Thursday, November 8, 2007

Don't let me hurt myself

[This was originally posted at]

In the real world - apart from computers - it was always understood that you could do dumb things to hurt yourself. Therefore a level of discipline was always required. You could hold a sharp knife wrong and cut yourself. You could say something dumb to a friend and ruin the relationship. A sufficiently out-of-luck person could basically mess up anything they came in contact with.


What I find ironic is that with software, there seems more and more a demand to reverse all that - to almost make it impossible for a user to hurt themselves:

  • Through intuitive UI and instant validation, software hinders you from doing something wrong. It won't let you type bad input, it prompts you with warnings if your intent is unclear ("Do you really want to delete this account?"), and it lets you undo your action ("Please restore that account I just deleted"). Unlike a knife, good software won't let you get cut, no matter how incorrectly you hold it.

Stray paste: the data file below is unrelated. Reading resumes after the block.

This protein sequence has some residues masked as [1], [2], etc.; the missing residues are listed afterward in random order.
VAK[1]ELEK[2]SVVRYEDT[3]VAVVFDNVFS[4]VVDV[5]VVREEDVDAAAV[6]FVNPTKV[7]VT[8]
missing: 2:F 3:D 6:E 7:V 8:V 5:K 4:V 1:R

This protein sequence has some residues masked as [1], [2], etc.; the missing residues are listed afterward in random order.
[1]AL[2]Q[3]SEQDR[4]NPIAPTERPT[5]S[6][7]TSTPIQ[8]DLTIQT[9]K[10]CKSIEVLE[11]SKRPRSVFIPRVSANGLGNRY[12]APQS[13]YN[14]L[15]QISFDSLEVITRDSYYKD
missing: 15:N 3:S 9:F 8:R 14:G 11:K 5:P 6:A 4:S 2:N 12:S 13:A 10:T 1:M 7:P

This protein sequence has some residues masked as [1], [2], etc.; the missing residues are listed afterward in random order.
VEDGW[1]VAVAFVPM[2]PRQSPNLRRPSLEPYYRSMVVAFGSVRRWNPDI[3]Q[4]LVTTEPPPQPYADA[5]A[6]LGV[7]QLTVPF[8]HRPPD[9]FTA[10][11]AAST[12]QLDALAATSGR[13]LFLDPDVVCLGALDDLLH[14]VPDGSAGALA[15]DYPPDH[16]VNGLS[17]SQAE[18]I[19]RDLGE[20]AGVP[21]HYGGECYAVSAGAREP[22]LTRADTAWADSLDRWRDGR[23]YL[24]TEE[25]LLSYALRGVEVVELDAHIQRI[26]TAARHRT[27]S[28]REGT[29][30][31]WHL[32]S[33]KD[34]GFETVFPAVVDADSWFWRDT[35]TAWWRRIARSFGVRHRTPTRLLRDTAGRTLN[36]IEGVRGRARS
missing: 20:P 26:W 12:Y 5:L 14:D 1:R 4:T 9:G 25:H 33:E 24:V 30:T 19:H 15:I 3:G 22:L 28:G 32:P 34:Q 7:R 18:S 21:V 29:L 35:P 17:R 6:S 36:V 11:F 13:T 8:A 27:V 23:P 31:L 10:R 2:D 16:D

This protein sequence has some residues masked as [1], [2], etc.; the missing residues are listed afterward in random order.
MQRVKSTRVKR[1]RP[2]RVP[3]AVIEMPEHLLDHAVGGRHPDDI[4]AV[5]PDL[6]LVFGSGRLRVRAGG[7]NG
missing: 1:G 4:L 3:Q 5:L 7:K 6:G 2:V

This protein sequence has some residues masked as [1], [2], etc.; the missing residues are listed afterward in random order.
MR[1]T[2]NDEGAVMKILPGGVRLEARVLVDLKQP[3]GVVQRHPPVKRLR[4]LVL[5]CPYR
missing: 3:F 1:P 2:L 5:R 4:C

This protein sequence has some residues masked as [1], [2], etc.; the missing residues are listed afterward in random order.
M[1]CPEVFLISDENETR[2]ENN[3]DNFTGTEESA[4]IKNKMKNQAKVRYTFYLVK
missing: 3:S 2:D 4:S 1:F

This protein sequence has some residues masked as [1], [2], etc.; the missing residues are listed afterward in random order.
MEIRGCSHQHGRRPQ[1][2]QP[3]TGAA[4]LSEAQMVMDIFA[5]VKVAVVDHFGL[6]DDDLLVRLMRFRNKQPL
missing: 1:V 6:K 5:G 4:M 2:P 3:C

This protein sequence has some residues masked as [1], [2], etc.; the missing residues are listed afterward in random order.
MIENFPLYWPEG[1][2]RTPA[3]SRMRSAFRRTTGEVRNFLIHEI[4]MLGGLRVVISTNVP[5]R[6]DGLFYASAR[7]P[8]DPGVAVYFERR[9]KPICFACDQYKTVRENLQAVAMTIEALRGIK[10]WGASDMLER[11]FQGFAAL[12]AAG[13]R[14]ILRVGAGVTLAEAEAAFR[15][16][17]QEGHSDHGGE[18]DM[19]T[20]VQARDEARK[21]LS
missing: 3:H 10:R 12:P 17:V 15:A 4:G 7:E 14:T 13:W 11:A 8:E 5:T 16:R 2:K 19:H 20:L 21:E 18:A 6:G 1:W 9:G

• Every other product seems to have a long list of disclaimers on how not to use that product. "Don't do X, or you could get hurt, and our company is not responsible."

  • If you send a bad communication that blows something up, good software lets you undo it, edit it, or roll it back.

  • Even when building software, because you can instantly back up all your work (with source control), any mistake can be reverted. Imagine baking a cake and accidentally putting in one too many eggs - you can't just "undo" it.

While it's great that software keeps improving, I find this un-paralleled expectation very interesting.


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